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  • Larry Yando as Scrooge in Goodman Theatre's production of Charles Dickens' "A Christmas Carol"
Larry Yando as Scrooge in Goodman Theatre's production of Charles… (Liz Lauren / HANDOUT )
November 21, 2013|By Stephen Markley, @stephenmarkley | For RedEye

When the editors at RedEye were like, "We need a full-blown Scrooge column for our holiday issue. Get Markley," I objected. Yes, of course I'll gladly volunteer to write the Scrooge column—not because I fall under the umbrella term of a Scrooge per se, but simply because I have rational opinions about objective reality. Some of those opinions are nothing more than observations about why "Christmas" and the "holiday season" are kind of stupid. For instance:

>>Jesus Christ was just a metaphor for the sun, not actually God or the son of God. God almost certainly does not exist. So that's awkward.

>>Have you ever been on Michigan Avenue in the month of December? Like seriously tried to walk from Delaware to the river? The hordes of Wisconsinians, Indianans, Aurorans, scarves like knitted tarps, college football beanie caps stuffed over balding pates bright-red from the cold, groins indistinguishable from belly fat, swarms of mucus-dripping toddlers screaming from their shins, whisked along like a sea of dough churning between the crosswalk lights, all of them idly toddling in front of you with their inept gazes lost in rapture at the city skyline, shopping bags clattering in hand, occasionally bruising the thighs of passers-by, is literally the reason we can't beat al-Qaida.

>>This column will almost certainly be interpreted as part of "the war on Christmas," but please don't take it that way because the people who actually do protest the nativity scene on Daley Plaza and object to nonsecular holiday songs in grade school pageants are way more obnoxious than the actual original obnoxious Christmas people because they're responsible for the whole war on "the war on Christmas." This then necessitates the war on the war on "the war on Christmas" and soon we're all lost in a Mobius strip when so many of us don't care at all in the first place.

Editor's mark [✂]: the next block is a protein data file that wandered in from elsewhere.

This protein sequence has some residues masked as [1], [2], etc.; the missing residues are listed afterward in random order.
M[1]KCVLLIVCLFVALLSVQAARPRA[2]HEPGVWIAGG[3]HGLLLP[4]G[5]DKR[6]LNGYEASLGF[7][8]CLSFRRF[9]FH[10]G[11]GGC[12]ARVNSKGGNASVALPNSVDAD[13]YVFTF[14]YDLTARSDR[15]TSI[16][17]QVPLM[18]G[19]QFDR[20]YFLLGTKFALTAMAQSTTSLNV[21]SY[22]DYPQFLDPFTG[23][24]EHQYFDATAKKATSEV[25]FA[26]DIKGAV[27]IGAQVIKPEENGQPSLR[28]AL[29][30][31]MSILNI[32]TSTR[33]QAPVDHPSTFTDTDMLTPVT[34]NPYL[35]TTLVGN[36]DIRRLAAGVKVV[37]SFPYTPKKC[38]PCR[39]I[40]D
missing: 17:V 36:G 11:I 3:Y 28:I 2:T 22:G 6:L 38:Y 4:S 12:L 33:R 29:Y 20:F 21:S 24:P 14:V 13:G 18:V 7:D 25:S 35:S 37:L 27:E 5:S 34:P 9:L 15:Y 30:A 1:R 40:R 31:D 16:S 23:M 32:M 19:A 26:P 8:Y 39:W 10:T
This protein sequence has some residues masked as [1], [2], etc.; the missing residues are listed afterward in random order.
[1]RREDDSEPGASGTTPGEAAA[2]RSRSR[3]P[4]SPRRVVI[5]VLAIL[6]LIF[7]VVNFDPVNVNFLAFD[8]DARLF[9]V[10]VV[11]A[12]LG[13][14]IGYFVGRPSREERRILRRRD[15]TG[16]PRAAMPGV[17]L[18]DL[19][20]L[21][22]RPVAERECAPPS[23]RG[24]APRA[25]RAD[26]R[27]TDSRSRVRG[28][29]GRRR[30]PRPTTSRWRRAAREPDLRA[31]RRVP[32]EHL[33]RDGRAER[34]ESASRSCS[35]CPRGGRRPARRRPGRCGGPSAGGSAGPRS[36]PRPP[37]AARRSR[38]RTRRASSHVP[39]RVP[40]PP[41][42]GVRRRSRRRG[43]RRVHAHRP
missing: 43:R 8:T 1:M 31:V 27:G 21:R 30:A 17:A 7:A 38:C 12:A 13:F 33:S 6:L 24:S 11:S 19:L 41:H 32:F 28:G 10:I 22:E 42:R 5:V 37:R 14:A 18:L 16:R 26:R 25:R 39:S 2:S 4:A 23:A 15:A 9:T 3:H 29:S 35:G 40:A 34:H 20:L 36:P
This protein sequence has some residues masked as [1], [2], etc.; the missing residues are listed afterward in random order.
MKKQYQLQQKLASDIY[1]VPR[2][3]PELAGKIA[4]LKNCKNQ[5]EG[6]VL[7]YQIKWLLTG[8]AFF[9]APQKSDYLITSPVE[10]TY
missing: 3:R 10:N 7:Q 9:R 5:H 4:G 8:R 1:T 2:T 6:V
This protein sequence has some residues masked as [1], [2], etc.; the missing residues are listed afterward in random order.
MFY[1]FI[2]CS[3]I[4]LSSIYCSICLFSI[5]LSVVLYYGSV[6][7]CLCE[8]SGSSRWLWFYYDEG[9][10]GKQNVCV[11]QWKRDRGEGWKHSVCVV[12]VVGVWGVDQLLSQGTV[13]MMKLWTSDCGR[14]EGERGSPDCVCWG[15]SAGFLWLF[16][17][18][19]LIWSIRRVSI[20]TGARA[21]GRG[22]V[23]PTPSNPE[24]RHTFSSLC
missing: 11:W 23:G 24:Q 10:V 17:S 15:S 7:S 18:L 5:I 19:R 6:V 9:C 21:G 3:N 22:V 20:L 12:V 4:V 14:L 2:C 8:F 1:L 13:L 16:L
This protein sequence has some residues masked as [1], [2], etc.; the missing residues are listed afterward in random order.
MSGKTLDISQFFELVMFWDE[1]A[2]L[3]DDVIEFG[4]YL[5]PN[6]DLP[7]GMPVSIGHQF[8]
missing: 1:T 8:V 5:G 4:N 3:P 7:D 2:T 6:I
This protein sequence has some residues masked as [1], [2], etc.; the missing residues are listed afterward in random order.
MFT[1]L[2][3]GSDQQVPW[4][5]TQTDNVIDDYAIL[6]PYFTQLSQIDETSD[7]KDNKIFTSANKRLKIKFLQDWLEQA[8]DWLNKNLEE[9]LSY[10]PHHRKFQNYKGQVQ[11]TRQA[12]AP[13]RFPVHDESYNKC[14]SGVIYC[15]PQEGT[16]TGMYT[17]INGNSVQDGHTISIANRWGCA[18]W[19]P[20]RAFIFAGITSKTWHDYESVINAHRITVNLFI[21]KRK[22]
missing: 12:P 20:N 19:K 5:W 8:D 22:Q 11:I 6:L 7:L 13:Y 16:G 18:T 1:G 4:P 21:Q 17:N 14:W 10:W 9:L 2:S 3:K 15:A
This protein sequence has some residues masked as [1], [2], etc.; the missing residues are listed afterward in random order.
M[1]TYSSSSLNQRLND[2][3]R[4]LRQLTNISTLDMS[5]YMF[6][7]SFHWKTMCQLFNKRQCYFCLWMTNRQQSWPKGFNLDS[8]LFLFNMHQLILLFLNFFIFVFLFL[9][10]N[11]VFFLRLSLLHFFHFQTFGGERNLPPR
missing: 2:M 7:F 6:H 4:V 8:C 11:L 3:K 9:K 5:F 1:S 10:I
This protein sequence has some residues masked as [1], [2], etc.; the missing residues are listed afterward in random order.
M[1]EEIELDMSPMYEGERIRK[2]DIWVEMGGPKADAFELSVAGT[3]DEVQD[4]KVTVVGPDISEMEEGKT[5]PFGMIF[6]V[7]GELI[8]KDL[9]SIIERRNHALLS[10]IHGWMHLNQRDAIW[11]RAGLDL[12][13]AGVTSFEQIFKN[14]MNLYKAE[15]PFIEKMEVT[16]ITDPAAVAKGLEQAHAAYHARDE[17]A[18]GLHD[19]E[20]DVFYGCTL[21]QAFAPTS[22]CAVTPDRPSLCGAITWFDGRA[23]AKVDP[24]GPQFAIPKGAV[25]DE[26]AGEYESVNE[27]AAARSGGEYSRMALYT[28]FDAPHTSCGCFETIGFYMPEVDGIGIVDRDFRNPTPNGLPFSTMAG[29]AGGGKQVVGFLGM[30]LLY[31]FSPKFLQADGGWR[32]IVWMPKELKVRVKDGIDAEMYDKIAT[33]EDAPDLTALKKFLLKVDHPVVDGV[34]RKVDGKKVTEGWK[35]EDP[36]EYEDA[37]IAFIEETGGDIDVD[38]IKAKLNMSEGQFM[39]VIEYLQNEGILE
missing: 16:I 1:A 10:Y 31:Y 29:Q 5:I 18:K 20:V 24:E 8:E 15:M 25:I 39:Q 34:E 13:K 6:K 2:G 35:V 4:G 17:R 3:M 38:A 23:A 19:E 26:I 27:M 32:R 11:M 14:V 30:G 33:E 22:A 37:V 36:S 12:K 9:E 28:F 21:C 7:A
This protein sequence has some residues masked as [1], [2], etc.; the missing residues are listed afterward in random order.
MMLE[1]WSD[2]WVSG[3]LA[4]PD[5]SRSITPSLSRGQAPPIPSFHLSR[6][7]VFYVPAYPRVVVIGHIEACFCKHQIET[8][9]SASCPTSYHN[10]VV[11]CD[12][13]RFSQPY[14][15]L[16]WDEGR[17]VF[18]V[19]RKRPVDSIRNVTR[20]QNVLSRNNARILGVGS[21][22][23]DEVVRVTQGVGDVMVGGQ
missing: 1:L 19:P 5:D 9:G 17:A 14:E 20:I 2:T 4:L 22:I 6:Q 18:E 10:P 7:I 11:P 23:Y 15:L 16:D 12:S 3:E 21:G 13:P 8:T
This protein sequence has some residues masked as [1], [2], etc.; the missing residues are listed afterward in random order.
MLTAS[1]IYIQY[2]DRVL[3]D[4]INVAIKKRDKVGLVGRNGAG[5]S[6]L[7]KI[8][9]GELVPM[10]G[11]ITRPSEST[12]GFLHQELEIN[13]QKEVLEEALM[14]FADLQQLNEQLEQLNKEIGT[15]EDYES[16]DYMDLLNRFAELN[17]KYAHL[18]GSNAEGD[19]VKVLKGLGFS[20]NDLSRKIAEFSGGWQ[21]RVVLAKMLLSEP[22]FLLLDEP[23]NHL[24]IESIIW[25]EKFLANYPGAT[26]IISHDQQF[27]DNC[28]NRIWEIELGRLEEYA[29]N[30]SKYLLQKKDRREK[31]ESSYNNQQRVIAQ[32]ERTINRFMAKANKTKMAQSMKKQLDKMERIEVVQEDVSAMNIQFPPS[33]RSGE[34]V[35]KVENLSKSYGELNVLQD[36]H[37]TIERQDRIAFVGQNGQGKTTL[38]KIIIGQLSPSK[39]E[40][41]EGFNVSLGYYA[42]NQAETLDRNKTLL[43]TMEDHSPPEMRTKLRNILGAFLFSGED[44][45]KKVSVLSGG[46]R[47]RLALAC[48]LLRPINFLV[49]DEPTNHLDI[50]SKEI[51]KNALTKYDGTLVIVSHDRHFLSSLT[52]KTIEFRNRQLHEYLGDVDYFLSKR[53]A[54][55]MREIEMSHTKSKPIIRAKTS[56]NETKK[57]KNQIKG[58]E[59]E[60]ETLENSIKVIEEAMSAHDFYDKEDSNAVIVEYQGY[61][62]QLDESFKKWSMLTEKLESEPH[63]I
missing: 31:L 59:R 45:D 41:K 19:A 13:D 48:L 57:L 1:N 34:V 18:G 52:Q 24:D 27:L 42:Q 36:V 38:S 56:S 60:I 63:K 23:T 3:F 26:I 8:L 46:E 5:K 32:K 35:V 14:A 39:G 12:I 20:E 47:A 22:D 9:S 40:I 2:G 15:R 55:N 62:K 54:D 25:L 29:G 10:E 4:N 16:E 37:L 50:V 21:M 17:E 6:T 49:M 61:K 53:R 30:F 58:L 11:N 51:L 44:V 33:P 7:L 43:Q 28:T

>>I've written about the horror of the omnipresence of Christmas music before, but it's worth repeating that standing in an ATM vestibule this time of year can actually be used as a defense in a manslaughter trial.

>>Speaking of psychological disorders, the degree to which we are all caught up in consumer culture is bad, but during the Christmas season it borders on outright delusion. Inevitably, each year there will be YouTube videos of people stampeding each other to get Black Friday deals on Xboxes and jeans and KitchenAid blenders, news stories of people getting seriously injured or trampled or even killed in order to secure a good deal. And how can you not sit back and have a moment of, "What the hell are we doing? What nadir of materialism and glossy-eyed want have we reached that we're ready to smash through a Wal-Mart door like they're holding on to the last potable water? Are we really draining the planet of its final resources and wrecking the atmosphere in order to create plastic trinkets and electronic baubles that only satisfy our most fleeting of desires? And wait—Big Hugs Elmo actually hugs you back? It's a doll that genuinely embraces you and can reciprocate love via AA batteries?"

I already feel less lonely.

RedEye special contributor Stephen Markley is the author of "The Great Dysmorphia" and "Publish This Book."

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